The photographic triptych "Port Grimaud I II III" consists of three frames, each measuring 70,8 x 65,2cm (the overall size of the piece is approximately 70,8 by 215 cm). The edition is 4 (plus 1 AP).
"Port Grimaud I II III" is part of the larger group of works by Rebecca Ann Tess that has been exhibited under the overall title "Template Selection". With this group, Tess conducted an artistic research of architecture as a form of representation of wealth, power, and influence.
Each frame of the triptych "Port Grimaud I II III" shows 25 views of houses in Port Grimaud (a village close to Saint Tropez at the Côte d'Azur) in a sequential order. These houses have been designed by the French architect François Spoerry (1911–1999) as a residential estate at the French Riviera. Inspired by Venice, Port Grimaud was erected in a lagoon in the bay of Saint-Tropez as a postmodern, Mediterranean planned city. To this day it is seen as a model for several comparable projects (amongst others: Palm Islands in Dubai). Each house of the estate is equipped with a private landing pier. All have been planned along the traditional Mediterranean building type following a seemingly individual ground plan, constructed in concrete. However, as the quotations and the color chart show, the individuality is in fact a planned 'individuality' that has been conceived by the architect up to the color design. It is not a real, individual, personal indivduality. And the democratic approach that first propelled the project has been negated in the course of history: what was meant as a project for everyone, now has turned into a rather exclusive neighborhood. Its exclusivity is mirrored (not only) by the size of the motor boats that have been photographed by Rebecca Ann Tess while they were parked at their landing pier in front of each house.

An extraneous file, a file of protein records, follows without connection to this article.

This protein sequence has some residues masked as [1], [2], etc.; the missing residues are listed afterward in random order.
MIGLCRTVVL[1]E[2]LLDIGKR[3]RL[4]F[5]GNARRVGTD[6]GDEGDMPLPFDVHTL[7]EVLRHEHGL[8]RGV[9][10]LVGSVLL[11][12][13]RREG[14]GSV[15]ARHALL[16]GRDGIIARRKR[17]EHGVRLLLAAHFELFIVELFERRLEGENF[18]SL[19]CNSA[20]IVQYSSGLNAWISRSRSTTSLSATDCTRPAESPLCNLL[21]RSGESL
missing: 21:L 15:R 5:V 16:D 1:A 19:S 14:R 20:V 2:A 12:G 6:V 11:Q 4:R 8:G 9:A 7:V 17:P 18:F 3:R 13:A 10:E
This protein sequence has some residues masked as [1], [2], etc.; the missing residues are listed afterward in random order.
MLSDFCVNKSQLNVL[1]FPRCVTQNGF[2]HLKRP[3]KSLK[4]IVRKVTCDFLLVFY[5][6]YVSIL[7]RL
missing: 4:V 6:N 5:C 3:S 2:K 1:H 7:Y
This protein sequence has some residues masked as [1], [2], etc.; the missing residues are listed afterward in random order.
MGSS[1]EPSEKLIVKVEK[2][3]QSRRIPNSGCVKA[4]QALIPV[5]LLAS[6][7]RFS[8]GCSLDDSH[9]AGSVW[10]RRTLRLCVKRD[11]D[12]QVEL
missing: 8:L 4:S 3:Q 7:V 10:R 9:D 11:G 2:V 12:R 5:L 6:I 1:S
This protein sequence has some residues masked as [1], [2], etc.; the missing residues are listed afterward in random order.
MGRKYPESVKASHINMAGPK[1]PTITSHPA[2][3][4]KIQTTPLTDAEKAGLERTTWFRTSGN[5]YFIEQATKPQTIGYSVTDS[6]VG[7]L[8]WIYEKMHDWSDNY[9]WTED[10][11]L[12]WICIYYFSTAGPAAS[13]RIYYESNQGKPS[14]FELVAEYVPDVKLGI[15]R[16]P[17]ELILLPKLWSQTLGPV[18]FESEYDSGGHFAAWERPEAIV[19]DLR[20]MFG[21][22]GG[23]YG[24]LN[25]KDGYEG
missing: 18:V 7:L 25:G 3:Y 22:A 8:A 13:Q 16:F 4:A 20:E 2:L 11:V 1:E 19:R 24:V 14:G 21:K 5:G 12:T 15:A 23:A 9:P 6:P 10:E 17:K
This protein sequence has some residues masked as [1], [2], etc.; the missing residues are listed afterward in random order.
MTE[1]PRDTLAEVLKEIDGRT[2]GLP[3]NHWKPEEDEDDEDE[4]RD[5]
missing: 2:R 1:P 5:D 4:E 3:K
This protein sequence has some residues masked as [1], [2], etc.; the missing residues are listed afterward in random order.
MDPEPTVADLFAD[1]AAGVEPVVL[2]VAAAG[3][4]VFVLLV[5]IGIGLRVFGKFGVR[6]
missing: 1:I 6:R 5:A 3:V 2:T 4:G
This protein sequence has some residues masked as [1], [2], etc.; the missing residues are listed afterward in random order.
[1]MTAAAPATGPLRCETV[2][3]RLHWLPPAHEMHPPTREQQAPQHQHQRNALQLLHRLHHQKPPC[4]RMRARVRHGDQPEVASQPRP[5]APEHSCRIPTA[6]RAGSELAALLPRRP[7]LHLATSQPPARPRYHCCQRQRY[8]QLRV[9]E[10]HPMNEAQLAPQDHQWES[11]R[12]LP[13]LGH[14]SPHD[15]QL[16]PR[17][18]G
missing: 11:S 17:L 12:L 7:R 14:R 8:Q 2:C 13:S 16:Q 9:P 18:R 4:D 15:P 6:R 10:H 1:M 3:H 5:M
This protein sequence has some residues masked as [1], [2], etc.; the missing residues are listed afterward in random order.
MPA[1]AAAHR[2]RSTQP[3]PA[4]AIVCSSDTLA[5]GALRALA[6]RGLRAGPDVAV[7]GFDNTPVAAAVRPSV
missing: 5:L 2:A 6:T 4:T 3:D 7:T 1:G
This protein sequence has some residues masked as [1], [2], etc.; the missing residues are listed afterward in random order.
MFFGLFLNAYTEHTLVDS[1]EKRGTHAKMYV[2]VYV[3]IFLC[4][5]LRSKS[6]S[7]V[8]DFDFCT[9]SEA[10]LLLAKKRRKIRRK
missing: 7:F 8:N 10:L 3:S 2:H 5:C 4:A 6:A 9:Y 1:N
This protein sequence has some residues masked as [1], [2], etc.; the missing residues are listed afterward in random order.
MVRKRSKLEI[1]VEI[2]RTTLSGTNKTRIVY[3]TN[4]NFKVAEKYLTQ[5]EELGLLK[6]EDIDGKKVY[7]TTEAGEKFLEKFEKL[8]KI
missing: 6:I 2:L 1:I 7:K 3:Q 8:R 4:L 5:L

"Each house" reminds us of the famous artist book "Every Building On the Sunset Strip" (1966) that has been created by the American artist Ed Ruscha. While Ruscha had a rather conceptual approach with which he tackled questions like the representational function of photography, Tess' approach is – even though she is using similar esthetic tools as Ruscha – profoundly political.
Rebecca Ann Tess (* 1980 in Annweiler am Triffels, lives in Berlin) studied at the University of the Arts in Berlin and later on – under the supervision of Judith Hopf and Willem de Rooij – at the Städelschule, Frankfurt a.M.. In 2012 she has enjoyed the Artist-in-Residence-program of the city of Frankfurt in Seoul, Korea. And in 2011 she has been the recipient of the Villa Romana Residency in Florence, as well as of the Balmoral Fellowship Residency in New York. She was profiting from the Studienstiftung des Deutschen Volkes between 2006-8.
Tess has shown in the in the Berlinische Galerie (2016), the MOCA Taipei (2013), the Kunst- und Ausstellungshalle der Bundesrepublik Deutschland (2013), the Neuer Aachener Kunstverein (2012 and 2010), the National Museum of Contemporary Art, Seoul (2012), the Kunsthalle Mainz (2011), the Nassauische Kunstverein, Wiesbaden (2010), the Kunstverein in Frankfurt (2010), at the Videonale Bonn (2009), amongst many other places.
Her works have been collected amongst others by the Landesmuseum für Kunst und Kultur (Münster), Helaba (Frankfurt/Main) and Villa Romana (Florence).